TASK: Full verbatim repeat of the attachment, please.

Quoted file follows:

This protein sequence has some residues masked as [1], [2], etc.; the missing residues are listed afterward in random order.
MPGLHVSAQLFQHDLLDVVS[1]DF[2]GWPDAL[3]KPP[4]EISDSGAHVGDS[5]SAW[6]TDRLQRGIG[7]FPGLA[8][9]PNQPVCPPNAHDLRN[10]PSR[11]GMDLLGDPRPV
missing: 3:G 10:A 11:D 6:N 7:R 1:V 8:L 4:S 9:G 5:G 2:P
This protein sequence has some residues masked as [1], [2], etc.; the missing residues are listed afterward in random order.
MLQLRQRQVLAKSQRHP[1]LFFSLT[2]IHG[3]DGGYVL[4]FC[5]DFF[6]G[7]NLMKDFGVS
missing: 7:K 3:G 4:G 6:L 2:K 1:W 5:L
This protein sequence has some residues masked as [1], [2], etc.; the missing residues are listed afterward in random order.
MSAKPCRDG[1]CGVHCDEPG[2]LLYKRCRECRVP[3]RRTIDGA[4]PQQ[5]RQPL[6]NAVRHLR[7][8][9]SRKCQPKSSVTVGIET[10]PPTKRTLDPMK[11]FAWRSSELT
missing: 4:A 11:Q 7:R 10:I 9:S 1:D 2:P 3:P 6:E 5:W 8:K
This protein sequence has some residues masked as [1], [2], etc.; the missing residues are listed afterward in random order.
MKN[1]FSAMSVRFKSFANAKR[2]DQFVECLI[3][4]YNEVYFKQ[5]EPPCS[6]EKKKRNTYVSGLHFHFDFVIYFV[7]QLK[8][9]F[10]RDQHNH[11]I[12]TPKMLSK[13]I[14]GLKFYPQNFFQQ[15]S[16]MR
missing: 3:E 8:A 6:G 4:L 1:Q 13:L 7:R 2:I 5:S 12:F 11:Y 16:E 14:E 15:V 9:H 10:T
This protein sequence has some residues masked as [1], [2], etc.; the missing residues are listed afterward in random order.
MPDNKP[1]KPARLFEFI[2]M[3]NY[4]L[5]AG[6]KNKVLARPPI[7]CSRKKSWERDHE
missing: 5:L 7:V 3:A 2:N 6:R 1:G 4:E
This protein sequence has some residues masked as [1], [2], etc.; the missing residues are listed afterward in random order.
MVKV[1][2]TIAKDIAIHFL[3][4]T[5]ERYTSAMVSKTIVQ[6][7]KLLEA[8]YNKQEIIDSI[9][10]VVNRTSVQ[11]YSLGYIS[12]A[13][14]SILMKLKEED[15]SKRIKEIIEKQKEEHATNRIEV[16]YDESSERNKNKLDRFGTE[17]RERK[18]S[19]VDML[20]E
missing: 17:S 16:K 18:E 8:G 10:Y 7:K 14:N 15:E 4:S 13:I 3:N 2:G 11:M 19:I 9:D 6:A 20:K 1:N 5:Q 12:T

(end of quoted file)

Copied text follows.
This protein sequence has some residues masked as [1], [2], etc.; the missing residues are listed afterward in random order.
MPGLHVSAQLFQHDLLDVVS[1]DF[2]GWPDAL[3]KPP[4]EISDSGAHVGDS[5]SAW[6]TDRLQRGIG[7]FPGLA[8][9]PNQPVCPPNAHDLRN[10]PSR[11]GMDLLGDPRPV
missing: 3:G 10:A 11:D 6:N 7:R 1:V 8:L 4:S 9:G 5:G 2:P
This protein sequence has some residues masked as [1], [2], etc.; the missing residues are listed afterward in random order.
MLQLRQRQVLAKSQRHP[1]LFFSLT[2]IHG[3]DGGYVL[4]FC[5]DFF[6]G[7]NLMKDFGVS
missing: 7:K 3:G 4:G 6:L 2:K 1:W 5:L
This protein sequence has some residues masked as [1], [2], etc.; the missing residues are listed afterward in random order.
MSAKPCRDG[1]CGVHCDEPG[2]LLYKRCRECRVP[3]RRTIDGA[4]PQQ[5]RQPL[6]NAVRHLR[7][8][9]SRKCQPKSSVTVGIET[10]PPTKRTLDPMK[11]FAWRSSELT
missing: 4:A 11:Q 7:R 10:I 9:S 1:D 2:P 3:P 6:E 5:W 8:K
This protein sequence has some residues masked as [1], [2], etc.; the missing residues are listed afterward in random order.
MKN[1]FSAMSVRFKSFANAKR[2]DQFVECLI[3][4]YNEVYFKQ[5]EPPCS[6]EKKKRNTYVSGLHFHFDFVIYFV[7]QLK[8][9]F[10]RDQHNH[11]I[12]TPKMLSK[13]I[14]GLKFYPQNFFQQ[15]S[16]MR
missing: 3:E 8:A 6:G 4:L 1:Q 13:L 7:R 2:I 5:S 12:F 11:Y 16:E 14:E 15:V 9:H 10:T
This protein sequence has some residues masked as [1], [2], etc.; the missing residues are listed afterward in random order.
MPDNKP[1]KPARLFEFI[2]M[3]NY[4]L[5]AG[6]KNKVLARPPI[7]CSRKKSWERDHE
missing: 5:L 7:V 3:A 2:N 6:R 1:G 4:E
This protein sequence has some residues masked as [1], [2], etc.; the missing residues are listed afterward in random order.
MVKV[1][2]TIAKDIAIHFL[3][4]T[5]ERYTSAMVSKTIVQ[6][7]KLLEA[8]YNKQEIIDSI[9][10]VVNRTSVQ[11]YSLGYIS[12]A[13][14]SILMKLKEED[15]SKRIKEIIEKQKEEHATNRIEV[16]YDESSERNKNKLDRFGTE[17]RERK[18]S[19]VDML[20]E
missing: 17:S 16:K 18:E 8:G 10:Y 7:K 14:N 15:E 4:S 13:I 3:N 2:G 11:M 19:I 9:D 6:A 20:K 1:N 5:Q 12:T